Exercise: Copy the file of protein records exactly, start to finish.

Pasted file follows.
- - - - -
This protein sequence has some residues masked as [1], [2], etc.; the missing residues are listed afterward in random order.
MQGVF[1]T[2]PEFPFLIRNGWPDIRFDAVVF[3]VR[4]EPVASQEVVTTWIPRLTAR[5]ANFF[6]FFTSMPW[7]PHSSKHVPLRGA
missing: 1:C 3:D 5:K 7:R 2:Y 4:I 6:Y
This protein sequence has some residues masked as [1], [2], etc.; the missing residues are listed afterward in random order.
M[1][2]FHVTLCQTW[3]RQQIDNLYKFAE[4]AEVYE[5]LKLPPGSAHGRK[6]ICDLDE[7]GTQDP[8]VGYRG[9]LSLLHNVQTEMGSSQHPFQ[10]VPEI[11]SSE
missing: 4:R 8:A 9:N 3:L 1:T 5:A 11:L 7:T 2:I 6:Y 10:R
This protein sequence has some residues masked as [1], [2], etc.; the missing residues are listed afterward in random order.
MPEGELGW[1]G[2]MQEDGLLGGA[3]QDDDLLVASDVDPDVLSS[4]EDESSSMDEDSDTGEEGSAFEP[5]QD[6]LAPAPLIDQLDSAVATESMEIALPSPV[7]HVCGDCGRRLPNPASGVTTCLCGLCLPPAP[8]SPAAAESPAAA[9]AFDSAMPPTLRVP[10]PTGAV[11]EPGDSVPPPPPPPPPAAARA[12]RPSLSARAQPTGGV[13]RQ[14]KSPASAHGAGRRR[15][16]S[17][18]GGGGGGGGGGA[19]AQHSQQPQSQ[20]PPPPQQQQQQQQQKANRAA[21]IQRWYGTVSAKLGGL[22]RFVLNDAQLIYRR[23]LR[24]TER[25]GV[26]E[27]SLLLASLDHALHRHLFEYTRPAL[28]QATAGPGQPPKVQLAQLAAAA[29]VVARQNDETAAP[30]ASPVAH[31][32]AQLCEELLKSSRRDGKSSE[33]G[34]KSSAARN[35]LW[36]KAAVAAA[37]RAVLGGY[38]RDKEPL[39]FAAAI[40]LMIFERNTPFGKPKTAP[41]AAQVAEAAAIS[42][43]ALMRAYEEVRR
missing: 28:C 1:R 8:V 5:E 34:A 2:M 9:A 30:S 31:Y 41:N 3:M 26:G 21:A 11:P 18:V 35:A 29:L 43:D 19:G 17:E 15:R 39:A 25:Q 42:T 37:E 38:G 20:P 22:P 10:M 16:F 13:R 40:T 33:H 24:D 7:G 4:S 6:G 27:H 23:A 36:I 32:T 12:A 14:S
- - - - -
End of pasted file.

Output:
This protein sequence has some residues masked as [1], [2], etc.; the missing residues are listed afterward in random order.
MQGVF[1]T[2]PEFPFLIRNGWPDIRFDAVVF[3]VR[4]EPVASQEVVTTWIPRLTAR[5]ANFF[6]FFTSMPW[7]PHSSKHVPLRGA
missing: 1:C 3:D 5:K 7:R 2:Y 4:I 6:Y
This protein sequence has some residues masked as [1], [2], etc.; the missing residues are listed afterward in random order.
M[1][2]FHVTLCQTW[3]RQQIDNLYKFAE[4]AEVYE[5]LKLPPGSAHGRK[6]ICDLDE[7]GTQDP[8]VGYRG[9]LSLLHNVQTEMGSSQHPFQ[10]VPEI[11]SSE
missing: 4:R 8:A 9:N 3:L 1:T 5:A 11:L 7:T 2:I 6:Y 10:R
This protein sequence has some residues masked as [1], [2], etc.; the missing residues are listed afterward in random order.
MPEGELGW[1]G[2]MQEDGLLGGA[3]QDDDLLVASDVDPDVLSS[4]EDESSSMDEDSDTGEEGSAFEP[5]QD[6]LAPAPLIDQLDSAVATESMEIALPSPV[7]HVCGDCGRRLPNPASGVTTCLCGLCLPPAP[8]SPAAAESPAAA[9]AFDSAMPPTLRVP[10]PTGAV[11]EPGDSVPPPPPPPPPAAARA[12]RPSLSARAQPTGGV[13]RQ[14]KSPASAHGAGRRR[15][16]S[17][18]GGGGGGGGGGA[19]AQHSQQPQSQ[20]PPPPQQQQQQQQQKANRAA[21]IQRWYGTVSAKLGGL[22]RFVLNDAQLIYRR[23]LR[24]TER[25]GV[26]E[27]SLLLASLDHALHRHLFEYTRPAL[28]QATAGPGQPPKVQLAQLAAAA[29]VVARQNDETAAP[30]ASPVAH[31][32]AQLCEELLKSSRRDGKSSE[33]G[34]KSSAARN[35]LW[36]KAAVAAA[37]RAVLGGY[38]RDKEPL[39]FAAAI[40]LMIFERNTPFGKPKTAP[41]AAQVAEAAAIS[42][43]ALMRAYEEVRR
missing: 28:C 1:R 8:V 5:E 34:A 2:M 9:A 30:S 31:Y 41:N 3:M 26:G 21:A 11:P 18:V 35:A 29:L 43:D 19:G 17:E 15:R 39:A 25:Q 42:T 37:E 38:G 20:P 22:P 10:M 16:F 13:R 40:T 33:H 24:D 7:G 4:S 6:G 27:H 23:A 36:I 32:T 12:A 14:S